Stuart Rankin, the grandson of Jesse Owens, with an Ohio State vest that was worn by his grandfather (Giancarlo Colombo) © Copyright
Iaaf News Monaco

Owens and Blankers-Koen headline magnificent seven’s donation of historic artefacts to IAAF Heritage Collection

The outstanding achievements of Paavo Nurmi, Jesse Owens, Fanny Blankers-Koen, Emil Zatopek, and Irena Szewinska are hard to match in the history of the entire Olympic Games, let alone the sport of athletics.

The families of these five stars were joined on Sunday evening by the representatives of two Olympic champions Emil Voigt and Eric Lemming from the pre-1912 IAAF era at a special IAAF Heritage Legends Reception in Le Meridien Beach Plaza, Monaco.

IAAF President Sebastian Coe, a two-time Olympic 1500m champion himself, hosted the prestigious event during which, and on behalf of the IAAF Heritage Collection, he accepted museum quality artefacts from the careers of these seven deceased legends.

1908 Olympic emblem

Emil Voigt is the 1908 Olympic five miles champion and the last British athlete to win an Olympic long-distance running title before Mo Farah’s 2012 victories. Emil’s granddaughter Robin Voigt donated several items including trophies and medals. The highlight, though, was the framed 1908 British Olympic team’s embroidered emblem which her grandfather had worn when winning gold.

Winning javelin – 1912 Olympic Games

Rajne Soderberg, representing the Swedish Society for the Promotion of Athletics (SCIF) which was founded under Royal Charter in 1897, presented Coe with the birchwood javelin which had won the 1912 Olympic title in Stockholm. The spear had been thrown to victory by Sweden’s four-time Olympic champion Eric Lemming. The SCIF also endowed the Heritage Collection with an original 1912 Olympic Games poster.

1925 bronze bust of Nurmi

Moving into the IAAF era, which began in Stockholm just days after Lemming’s victory, Mika Nurmi the grandson of Finland’s nine-time Olympic champion Paavo Nurmi donated a bronze bust of his grandfather. The bust was presented to Nurmi in 1925 by an American millionaire admirer of ‘The Phantom Finn’ after his famous 55-race tour of the USA. Nurmi was then the most famous sports star on the planet having taken five victories at the 1924 Paris Olympic Games.

Owens’ worn vest

Not to be outdone, the grandson of Jesse Owens, Stuart Rankin, was next on stage to place on long term loan to the Heritage Collection his grandfather’s Ohio State University running vest. The vest which Jesse Owens had worn in competition when representing the Ohio State Buckeyes had been given to Stuart when he was a child. Stuart confirmed that over the decades he had, with understandably great pride, occasionally worn his grandfather’s vest.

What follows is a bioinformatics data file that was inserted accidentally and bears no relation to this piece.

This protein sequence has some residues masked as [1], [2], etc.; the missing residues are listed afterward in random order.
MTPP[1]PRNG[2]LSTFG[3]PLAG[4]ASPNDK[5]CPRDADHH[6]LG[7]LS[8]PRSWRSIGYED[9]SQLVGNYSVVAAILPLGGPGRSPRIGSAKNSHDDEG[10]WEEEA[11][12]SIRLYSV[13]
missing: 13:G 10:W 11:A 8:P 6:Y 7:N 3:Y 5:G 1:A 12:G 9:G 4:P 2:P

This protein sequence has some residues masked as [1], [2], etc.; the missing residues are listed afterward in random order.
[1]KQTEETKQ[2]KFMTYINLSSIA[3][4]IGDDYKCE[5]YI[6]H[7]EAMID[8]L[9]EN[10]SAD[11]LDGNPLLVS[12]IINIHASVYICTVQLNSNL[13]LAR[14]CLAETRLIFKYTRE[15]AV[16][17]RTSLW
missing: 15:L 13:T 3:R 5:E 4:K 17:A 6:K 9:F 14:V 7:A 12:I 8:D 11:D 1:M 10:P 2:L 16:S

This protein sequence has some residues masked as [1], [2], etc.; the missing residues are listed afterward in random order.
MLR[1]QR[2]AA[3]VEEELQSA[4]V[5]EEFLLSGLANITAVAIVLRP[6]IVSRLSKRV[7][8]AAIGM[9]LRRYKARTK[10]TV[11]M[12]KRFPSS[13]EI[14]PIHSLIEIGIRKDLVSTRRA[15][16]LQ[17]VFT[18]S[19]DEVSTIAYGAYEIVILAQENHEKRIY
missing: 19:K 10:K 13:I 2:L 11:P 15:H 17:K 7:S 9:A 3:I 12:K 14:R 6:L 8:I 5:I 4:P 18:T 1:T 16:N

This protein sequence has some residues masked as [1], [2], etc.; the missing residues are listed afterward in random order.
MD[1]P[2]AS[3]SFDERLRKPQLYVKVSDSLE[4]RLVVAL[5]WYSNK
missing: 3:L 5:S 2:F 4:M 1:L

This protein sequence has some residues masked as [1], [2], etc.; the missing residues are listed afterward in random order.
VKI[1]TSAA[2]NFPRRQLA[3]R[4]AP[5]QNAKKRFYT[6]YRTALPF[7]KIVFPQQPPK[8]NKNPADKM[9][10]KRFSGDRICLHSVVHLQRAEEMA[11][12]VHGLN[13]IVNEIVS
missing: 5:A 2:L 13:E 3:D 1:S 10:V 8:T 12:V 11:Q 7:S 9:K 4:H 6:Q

Critical letter

Fanny Blankers, the daughter of four-time Olympic champion Fanny Blankers-Koen, handed Coe two impressive frames. One contained the ‘Nederlands’ embroidered emblem from her mother’s 1948 Olympic Games uniform. The other frame was composed of fan mail which her mother received after her four victories. One letter displayed is highly critical of the 30-year-old mother of two for leaving her children at home to compete in sport. Blankers-Koen was very much a role model for the development of women’s sport and the letter was one of many negative messages received by her, among the thousands of well wishes from fans. Also given to the Heritage collection were Fanny’s and her husband and coach Jan’s 1948 Olympic Games accreditation cards and programmes annotated by Jan.

Zatopek’s training suit

At 96 years of age Dana Zatopek, the 1952 Olympic javelin champion, was unable to travel to Monaco to represent her husband Emil Zatopek, the four-time Olympic champion. Instead, Dana sent a video message from her home in Prague which had been recorded by Czech television. She offered her best wishes and generously announced that she was donating Emil’s CSSR tracksuit jacket and one of his training caps. These were then brought on stage and presented to Coe on her behalf.

Szewinska’s spikes

Last but certainly not least, this evening of spectacular additions to the IAAF Heritage Collection was rounded off in style with the appearance on stage of the husband and son of the recently deceased Irena Szewinska. Janusz and Andrzej Szewiński proudly presented two pairs of running spikes from the career of Poland’s three-time Olympic champion. The first pair with fixed long nail like spikes came from Irena’s competitions in the 1960s during which she won Olympic 200m and sprint relay gold. The second pair was from the following decade in which she broke the 400m world record when winning the 1976 Olympic title.

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